Welcome to the Most Miserable Day of the Year - Procurement News

Life & Style | by Procurious HQ on 15/01/2018 05:11 | 0 comments

Feeling down? You’re not alone! Today is Blue Monday, a date widely claimed to be the most depressing day of the year.

The concept of the most miserable day of the year was first publicised back in 2005, dreamt up by a public relations agency on behalf of holiday company Sky Travel.

Put simply, the “equation” used to calculate when Blue Monday falls is nonsensical pseudoscience (i.e. absolute baloney), but that doesn’t mean it isn’t fun. 

W=weather, D=debt, d=monthly salary, T=time since Christmas, Q=time since failing our new year’s resolutions, M= motivational levels, and Na=the feeling of a need to take action.

In other words, the horrible weather (in the northern hemisphere), the realisation that you’ve overspent in December and that your salary isn’t going to cover it, and failing your new year’s resolutions outweighs your flagging motivational levels and the feeling of a need to take action to start the year with a bang.

 

Two factors missing from the equation

  1. Keeping up with the online Joneses!

For those of us who spend a lot of time on social media, there’s another theory emerging about why this time of the year can be so painful: social media envy. How many posts have you seen on LinkedIn along the lines of… “I’m SO EXCITED ABOUT 2018! I’ve already secured 15 new clients, I’ve met my future spouse, and I’m running a half-marathon every morning before a super-healthy breakfast! Go ME!”

If you’re exposed to enough of this, it really can make you feel inadequate. “Why aren’t I feeling this motivated?” “Why do I just want to crawl back into bed?” “Where’s MY future spouse?”

  1. Are people really brimming with joy about being back at their desk?

Yes, there is a chance that some of your co-workers are genuinely chuffed to be back at the grindstone, and best of luck to them. But for the rest of us, the end of long, pleasant holiday is really no reason to celebrate. It’s hard to get back into the swing of things and regain your work-week mojo – and until then, it’s easy to fall into a bit of a slump. After all, have you ever seen your kids’ reaction when a “back to school” ad comes on the telly?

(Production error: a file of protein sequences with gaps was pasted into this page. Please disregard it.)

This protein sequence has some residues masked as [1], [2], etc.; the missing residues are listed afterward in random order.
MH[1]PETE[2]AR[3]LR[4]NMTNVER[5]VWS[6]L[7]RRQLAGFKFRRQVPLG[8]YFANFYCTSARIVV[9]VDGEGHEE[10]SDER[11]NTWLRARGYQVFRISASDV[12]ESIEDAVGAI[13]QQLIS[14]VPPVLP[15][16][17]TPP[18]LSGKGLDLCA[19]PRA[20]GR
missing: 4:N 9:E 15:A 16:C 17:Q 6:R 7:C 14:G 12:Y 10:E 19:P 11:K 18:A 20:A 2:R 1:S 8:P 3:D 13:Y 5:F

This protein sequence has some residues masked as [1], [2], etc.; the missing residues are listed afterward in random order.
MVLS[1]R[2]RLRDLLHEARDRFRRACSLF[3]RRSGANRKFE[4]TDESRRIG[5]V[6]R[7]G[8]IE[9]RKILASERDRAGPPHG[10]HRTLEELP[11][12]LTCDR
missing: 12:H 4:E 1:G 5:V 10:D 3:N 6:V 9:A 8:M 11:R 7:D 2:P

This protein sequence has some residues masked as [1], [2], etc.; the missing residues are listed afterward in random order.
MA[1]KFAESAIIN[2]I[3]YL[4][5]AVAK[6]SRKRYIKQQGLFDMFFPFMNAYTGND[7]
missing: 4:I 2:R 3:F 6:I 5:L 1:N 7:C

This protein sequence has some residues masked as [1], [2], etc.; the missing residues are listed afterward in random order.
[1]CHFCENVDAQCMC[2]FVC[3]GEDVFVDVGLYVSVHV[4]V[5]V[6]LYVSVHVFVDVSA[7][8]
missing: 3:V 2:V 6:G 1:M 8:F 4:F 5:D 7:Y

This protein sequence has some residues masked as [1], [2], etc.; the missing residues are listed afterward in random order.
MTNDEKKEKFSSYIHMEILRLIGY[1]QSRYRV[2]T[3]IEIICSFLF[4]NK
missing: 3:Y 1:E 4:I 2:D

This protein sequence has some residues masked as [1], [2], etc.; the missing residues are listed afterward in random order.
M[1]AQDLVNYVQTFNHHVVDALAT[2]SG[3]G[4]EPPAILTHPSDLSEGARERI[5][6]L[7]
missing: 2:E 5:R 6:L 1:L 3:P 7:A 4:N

Take heart, though, from the likelihood that many of your (apparently) highly-motivated, back-to-work-loving colleagues on social media are in fact putting on a front. Whether it’s for the benefit of their bosses, their co-workers or their clients, the super-positive post may not reflect the mood of the person glumly typing it out.

So – wishing you a miserable Blue Monday. Try not to eat too much chocolate.


In Procurement and Supply Chain News This Week:

Fiat Chrysler Reshoring Production

  • Fiat Chrysler Automobiles is investing $1 billion to move production of Ram Heavy Duty pickup trucks from Mexico to Michigan.
  • The move will lower the automaker’s exposure to potential changes to the North American Free Trade Agreement (NAFTA).
  • Approximately 2500 jobs will be moved to the company’s factory in Warren, Michigan.

Read more: http://fortune.com/2018/01/12/fiat-chrysler-michigan-mexico-nafta/

 Iranian and Chinese Tankers Collide

  • Thirty-two sailors are presumed dead after Iranian tanker “Sanchi” collided with Chinese freighter “CF Crystal” 257 km off the coast of Shanghai. The casualties are from the Iranian vessel, while the 21-member crew of CF Crystal have all been reported safe.
  • The Sanchi was carrying nearly 1 million barrels of ultra-light oil, bound for South Korea. After listing for nearly a week, a large explosion sank the vessel on Sunday.
  • The cause of the collision is unknown. Thirteen ships were employed in the rescue effort, which has been hampered by poor weather.

Read more: http://time.com/5102663/iranian-tanker-collision/

 Maccas Is Finally Ditching Foam Cups

  • McDonald’s has announced a plan to use recycled and certified sources for its fibre-based packaging by 2020, while foam packaging will be eliminated by the end of 2018.
  • Polystyrene drink containers are known to be eco-unfriendly and very difficult to recycle. The restaurant chain eliminated polystyrene packaging for hamburgers nearly 27 years ago.

Read more: http://metro.co.uk/2018/01/13/mcdonalds-will-get-rid-foam-packaging-2019-7226373/


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